1. Courts assess scientific evidence all the time. It’s called expert testimony.

                  First step is the state has to come forward with some hard evidence, not guesswork, that justifies is discrimination against religion, which this is. So far, I see none.

                  Second, the state has to explain why it has to resort to “categorical bans” instead of enforcing restrictions like mask wearing and social distancing, which it relies upon to allow things like shopping malls. That is what the “narrowly tailored” part of strict scrutiny relates to.

                  To put it differently, the State of California feels confident that shopping malls will adhere to, or will be made to adhere to, safe distancing and mask rules. Not so houses of worship. It better have a good justificaiton for that difference. And more than just, “we know those religious rubes don’t follow the rules, as opposed to shopping mall owners who are well known to be scrupulously law abiding.”

                  1. Courts assess scientific evidence when one private party sues another private party. Should the courts assess dueling scientific expert-testimony when the plaintiff claims the state is violating the Constitution?

                    I doubt California would have difficulty in providing evidence that the virus is more easily transmitted in longer exposures of time, with physical contact and singing.

                    I agree with you California will lose if strict scrutiny applies. I disagree that strict scrutiny applies.

                    1. What I hear you saying in your last couple of posts is that if a governmental agency says “Science, derp!” in the context of a restriction of essential liberties, a court can’t second-guess it. Ever.

                      That can’t be the right result, regardless of the cutesy doctrinal path you take to get there.

                    2. Life of Brian:

                      I am not arguing that courts should automatically accept scientific evidence provided by the state when strict scrutiny applies. But, I am saying there should be some level of deference when that evidence is part of the analysis in determining what level of scrutiny applies (in this case, whether the regulation is generally applicable).

                    3. Courts assess scientific evidence when one private party sues another private party. Should the courts assess dueling scientific expert-testimony when the plaintiff claims the state is violating the Constitution?

                      Most Constitutional challenges of the type we are discussing are done in civil actions. Where the same rules of procedure and evidence apply. So, yes.

                      I doubt California would have difficulty in providing evidence that the virus is more easily transmitted in longer exposures of time, with physical contact and singing.

                      Which is not the question. The question is whether assuming that masks and social distancing are used in both, are shopping malls less risky for contracting COVID than houses of worship.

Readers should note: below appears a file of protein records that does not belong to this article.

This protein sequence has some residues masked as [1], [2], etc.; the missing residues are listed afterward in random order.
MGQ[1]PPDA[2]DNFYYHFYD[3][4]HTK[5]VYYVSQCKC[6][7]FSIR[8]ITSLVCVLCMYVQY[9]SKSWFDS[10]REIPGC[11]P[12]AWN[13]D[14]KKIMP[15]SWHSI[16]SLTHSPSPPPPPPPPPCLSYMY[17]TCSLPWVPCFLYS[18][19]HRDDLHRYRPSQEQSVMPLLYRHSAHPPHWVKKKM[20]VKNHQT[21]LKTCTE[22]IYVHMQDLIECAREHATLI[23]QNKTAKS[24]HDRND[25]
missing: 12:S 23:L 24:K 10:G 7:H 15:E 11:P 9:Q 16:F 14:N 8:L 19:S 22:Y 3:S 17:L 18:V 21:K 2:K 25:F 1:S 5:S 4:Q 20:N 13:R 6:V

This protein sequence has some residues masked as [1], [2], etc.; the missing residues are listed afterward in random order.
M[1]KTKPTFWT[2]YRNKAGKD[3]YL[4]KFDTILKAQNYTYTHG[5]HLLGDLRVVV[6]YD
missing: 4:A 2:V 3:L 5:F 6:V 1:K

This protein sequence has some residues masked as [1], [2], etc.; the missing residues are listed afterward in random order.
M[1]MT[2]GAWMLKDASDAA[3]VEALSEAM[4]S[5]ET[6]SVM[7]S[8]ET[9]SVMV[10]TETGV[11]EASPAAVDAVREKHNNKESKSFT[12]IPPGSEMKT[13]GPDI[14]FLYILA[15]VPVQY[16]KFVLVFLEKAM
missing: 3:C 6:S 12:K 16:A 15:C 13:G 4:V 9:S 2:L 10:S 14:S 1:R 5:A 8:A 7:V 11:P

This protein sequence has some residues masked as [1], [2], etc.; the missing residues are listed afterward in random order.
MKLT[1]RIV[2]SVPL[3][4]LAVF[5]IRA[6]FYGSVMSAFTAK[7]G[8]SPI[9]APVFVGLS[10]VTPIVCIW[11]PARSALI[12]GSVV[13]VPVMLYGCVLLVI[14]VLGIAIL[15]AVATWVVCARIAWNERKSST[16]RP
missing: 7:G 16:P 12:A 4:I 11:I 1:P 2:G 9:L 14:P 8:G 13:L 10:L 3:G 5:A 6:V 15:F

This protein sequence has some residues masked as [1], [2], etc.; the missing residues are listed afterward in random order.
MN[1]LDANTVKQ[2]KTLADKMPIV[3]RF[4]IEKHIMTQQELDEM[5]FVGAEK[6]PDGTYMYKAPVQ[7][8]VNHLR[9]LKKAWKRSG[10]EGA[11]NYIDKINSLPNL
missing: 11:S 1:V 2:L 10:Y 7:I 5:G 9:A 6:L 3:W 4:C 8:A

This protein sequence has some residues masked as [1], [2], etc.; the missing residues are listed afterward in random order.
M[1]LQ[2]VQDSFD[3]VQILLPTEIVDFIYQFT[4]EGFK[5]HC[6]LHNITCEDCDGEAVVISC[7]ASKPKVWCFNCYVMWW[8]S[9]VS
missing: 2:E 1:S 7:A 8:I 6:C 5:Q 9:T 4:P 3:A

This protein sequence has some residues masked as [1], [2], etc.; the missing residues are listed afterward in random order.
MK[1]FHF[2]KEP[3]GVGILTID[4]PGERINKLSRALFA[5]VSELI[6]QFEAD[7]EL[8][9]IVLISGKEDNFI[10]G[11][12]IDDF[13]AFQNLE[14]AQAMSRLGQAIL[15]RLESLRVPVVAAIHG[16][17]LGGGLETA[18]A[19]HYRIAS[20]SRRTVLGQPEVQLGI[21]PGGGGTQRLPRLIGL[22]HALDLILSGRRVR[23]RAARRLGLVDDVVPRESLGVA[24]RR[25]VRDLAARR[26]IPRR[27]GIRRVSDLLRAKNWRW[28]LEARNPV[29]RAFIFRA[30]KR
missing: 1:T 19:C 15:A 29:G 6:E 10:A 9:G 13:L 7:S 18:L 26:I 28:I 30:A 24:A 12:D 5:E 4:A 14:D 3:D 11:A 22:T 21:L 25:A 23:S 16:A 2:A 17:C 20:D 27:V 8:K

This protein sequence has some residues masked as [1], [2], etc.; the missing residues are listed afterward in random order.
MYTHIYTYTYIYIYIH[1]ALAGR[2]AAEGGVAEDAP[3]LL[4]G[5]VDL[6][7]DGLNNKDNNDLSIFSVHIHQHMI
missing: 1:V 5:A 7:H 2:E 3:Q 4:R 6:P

I agree with you California will lose if strict scrutiny applies. I disagree that strict scrutiny applies.

                      There we disagree. To respond your comment below, whether strict scrutiny applies is a question of Constitutional law, which is determined by examining the statute or executive order as drafted or as applied. Science has nothing to do with it.

                    4. Bored Lawyer:

                      Perhaps we agree that deference should be given to the state’s scientific experts if rational basis review applies, but not if strict scrutiny applies. However, perhaps science plays a part in determining what level of scrutiny applies because science helps determine whether religious worship is comparable to retail shopping, and thus whether the regulation is generally applicable. If so, how much deference should be given to the state’s experts?

                    5. But, I am saying there should be some level of deference when that evidence is part of the analysis in determining what level of scrutiny applies

                      See my above comment re cutesy doctrinal paths. Word salad aside, you seem to be suggesting that magic words should suffice (some level, sometimes, whatever) to effectively render a branch of government unreviewable. No.

                    6. Life of Brian:

                      Perhaps you have invested in straw because you are quite good at building straw men. Per my comment responding to Bored Lawyer well below this sub-thread, I think the state should lose in some of these cases.

                    7. Life of Brian: Word salad aside, you seem to be suggesting that magic words should suffice (some level, sometimes, whatever) to effectively render a branch of government unreviewable.

                      It cannot be correct that all branches of government are always reviewable by the courts. Plenty of government powers are explicitly unreviewable constitutionally. For instance, the courts cannot review the power of congress to declare war. The pardon power is nearly beyond review, and the impeachment power completely so. Both houses of congress enjoy unfettered power to make their own rules, which has proved a consequential power indeed.

                      So the initial question in this case is whether there is a legitimate basis for court review of the emergency power means California has chosen to pursue the unquestionably legitimate end of ameliorating pandemic damage. And that question is complicated by recognition that the right to religious exercise is implicated.